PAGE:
[Marxism] SOIL ALLIANCE resource hub

Ratbag Media ratbagradio at gmail.com
Thu Aug 18 02:35:07 MDT 2016


Hang on!  'Meat' is a commodity like everything else. You may as well
suggest  that  (I'm suggesting as well) ' with a limited planet that
there is no need to restrict'  grain consumption or soya beans or rice
or corn or yams  or whatever.

Making a fetish of one element in the food chain obscures the
ecological reality.

My argument is that  meat production is related to 'meat's' relevance
to the environment...and THAT relates to its consumption. That's a
basic principle of human evolution: we eat what we can get.
Whether we kill or harvest it isn't the point. In rangelands the norm
has been to grow meat and eat it BECAUSE horticulture is not an easy
fit there. They are brittle landscapes.

Every landscape needs animals. It is a ecological fact. And landscapes
have evolved in tandem with animals -- even our human farms.

As it happens, here in Australia the homo sapiens currently share a
continental space where there are  74 million sheep to 23.5 million
people with a further beef herd  of 13.4 million head.

Is that too much grazing?

As for your confusing comment:

"The only reason why people in the rich countries can eat so much meat
is that they also consume the share of the people in the poor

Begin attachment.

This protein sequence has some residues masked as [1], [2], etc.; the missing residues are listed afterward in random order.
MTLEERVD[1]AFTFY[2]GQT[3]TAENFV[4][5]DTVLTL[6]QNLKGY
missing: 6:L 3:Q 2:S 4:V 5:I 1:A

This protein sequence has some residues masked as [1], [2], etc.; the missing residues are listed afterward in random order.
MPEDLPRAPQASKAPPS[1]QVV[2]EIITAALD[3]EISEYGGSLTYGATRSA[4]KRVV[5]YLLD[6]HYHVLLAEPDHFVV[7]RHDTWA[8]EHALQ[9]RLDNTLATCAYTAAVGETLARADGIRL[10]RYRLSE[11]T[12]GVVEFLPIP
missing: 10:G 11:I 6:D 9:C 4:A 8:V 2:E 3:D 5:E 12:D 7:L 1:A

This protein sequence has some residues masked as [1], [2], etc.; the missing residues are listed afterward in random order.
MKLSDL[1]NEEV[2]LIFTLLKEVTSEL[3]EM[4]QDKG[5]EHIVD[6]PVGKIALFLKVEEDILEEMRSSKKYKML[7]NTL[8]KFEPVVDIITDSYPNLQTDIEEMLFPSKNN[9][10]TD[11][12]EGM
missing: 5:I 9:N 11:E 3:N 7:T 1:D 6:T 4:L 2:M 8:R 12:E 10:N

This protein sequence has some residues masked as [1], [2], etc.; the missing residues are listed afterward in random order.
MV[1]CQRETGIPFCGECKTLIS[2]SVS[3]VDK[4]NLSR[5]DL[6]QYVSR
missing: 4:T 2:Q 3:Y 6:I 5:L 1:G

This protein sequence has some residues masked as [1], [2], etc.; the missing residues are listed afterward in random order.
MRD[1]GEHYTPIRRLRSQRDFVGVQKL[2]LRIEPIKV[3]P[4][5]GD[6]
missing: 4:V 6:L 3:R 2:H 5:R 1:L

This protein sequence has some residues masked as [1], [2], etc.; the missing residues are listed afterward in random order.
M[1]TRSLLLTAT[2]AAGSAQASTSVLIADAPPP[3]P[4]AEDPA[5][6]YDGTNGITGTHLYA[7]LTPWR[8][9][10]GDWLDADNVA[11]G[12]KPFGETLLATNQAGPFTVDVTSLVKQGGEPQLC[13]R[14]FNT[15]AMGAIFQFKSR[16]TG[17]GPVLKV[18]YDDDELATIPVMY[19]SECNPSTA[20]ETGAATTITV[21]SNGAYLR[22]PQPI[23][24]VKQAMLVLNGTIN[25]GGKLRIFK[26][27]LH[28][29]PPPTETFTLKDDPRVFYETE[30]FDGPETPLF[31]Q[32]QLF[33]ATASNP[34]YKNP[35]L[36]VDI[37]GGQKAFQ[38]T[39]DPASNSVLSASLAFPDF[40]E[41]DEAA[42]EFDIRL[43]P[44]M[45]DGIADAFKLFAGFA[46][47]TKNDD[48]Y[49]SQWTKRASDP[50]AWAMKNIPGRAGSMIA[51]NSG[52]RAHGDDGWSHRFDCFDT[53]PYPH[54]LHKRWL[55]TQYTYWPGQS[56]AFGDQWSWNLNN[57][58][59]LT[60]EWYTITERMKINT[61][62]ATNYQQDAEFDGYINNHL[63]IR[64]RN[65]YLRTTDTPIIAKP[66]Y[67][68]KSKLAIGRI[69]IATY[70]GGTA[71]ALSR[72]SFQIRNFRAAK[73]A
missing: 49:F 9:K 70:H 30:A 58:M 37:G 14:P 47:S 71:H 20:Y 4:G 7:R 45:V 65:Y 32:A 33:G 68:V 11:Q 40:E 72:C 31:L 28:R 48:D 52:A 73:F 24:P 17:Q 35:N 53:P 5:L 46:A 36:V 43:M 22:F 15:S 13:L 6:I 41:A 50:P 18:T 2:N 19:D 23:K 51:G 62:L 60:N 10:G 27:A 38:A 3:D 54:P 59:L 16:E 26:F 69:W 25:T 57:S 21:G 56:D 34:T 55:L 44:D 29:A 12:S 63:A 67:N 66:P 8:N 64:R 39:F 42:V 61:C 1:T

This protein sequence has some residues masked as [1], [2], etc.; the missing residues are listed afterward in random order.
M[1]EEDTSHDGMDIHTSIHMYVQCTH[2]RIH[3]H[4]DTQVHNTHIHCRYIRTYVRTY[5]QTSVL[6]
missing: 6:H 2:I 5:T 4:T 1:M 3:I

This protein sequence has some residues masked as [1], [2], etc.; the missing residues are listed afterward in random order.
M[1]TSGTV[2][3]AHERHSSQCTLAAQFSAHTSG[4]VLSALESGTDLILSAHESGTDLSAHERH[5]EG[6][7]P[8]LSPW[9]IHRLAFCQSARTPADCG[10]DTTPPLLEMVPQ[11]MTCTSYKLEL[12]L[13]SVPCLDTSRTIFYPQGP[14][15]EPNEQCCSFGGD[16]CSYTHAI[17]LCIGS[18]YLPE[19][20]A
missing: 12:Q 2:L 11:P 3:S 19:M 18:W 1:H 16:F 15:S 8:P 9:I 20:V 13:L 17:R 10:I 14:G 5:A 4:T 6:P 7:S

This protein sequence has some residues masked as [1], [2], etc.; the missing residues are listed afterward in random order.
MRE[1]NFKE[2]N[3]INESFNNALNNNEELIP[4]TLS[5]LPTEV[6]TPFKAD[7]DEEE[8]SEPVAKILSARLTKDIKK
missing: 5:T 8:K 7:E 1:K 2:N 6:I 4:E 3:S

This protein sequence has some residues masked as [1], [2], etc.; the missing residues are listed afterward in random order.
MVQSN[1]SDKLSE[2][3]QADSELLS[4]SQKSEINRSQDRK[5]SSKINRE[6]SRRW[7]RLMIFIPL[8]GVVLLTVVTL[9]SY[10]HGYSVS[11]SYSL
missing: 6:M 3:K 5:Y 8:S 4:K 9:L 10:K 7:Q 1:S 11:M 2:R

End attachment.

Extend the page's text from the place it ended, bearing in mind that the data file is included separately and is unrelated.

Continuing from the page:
countries, and that they pump fossil water using fossil fuels etc. "

 I don't have the consumption figures on hand for all the 'rich
countries'  but in the USA  the main meat suppliers of imported beef
into the US are Australia, New Zealand and Canada.

They aren't 'poor countries'.

http://beef2live.com/story-beef-imports-country-year-date-0-107548

As well as the US, Australia's primary export market for beef is
China, Korea and Japan...and the rise in meat consumption
internationally is being registered in the 'poor countries' generally.

So I don't get you point at all.

Of note is that most Australian lamb exports go to the Middle East
http://www.mla.com.au/Prices-markets/Market-news/How-did-2015-fare-for-Australian-lamb-exports-12012015

As for the question of meat consumption per se...indigenous peoples
diets are  various but here in Australia, as much as I can
research,aborigines generally ate more meat -- from various animals --
than the current Australian intake . In the Americas  the Plains
Indians  no doubt ate more meat than their East Coast cousins and the
Inuit of the north  were/are dependent on hunting for meat.

But that varies of course around the planet.Look at legume driven
India, for instance. That proves that meat consumption in large
quantities isn't  nutritionally essential. But no society has existed
without using meat or animal products such as milk or hides.

However I'm suggesting that large herbivores in most environments may
indeed be an ecological necessity.

Just as other animals -- pigs, poultry and the like -- may be
essential recyclers that consume AND STORE in their flesh what would
otherwise be wasted.

Yesterday's rotting fruits become tomorrow's bacon.

dave riley



On Wed, Aug 17, 2016 at 3:59 PM,  <ehrbar at marx.economics.utah.edu> wrote:

> you are basically saying: if we do it right, we can produce so much with
> a limited planet that there is no need to restrict meat consumption, even if
> we are 7-9 billion people, and even if climate change drastically
> reduces what can be grown where.



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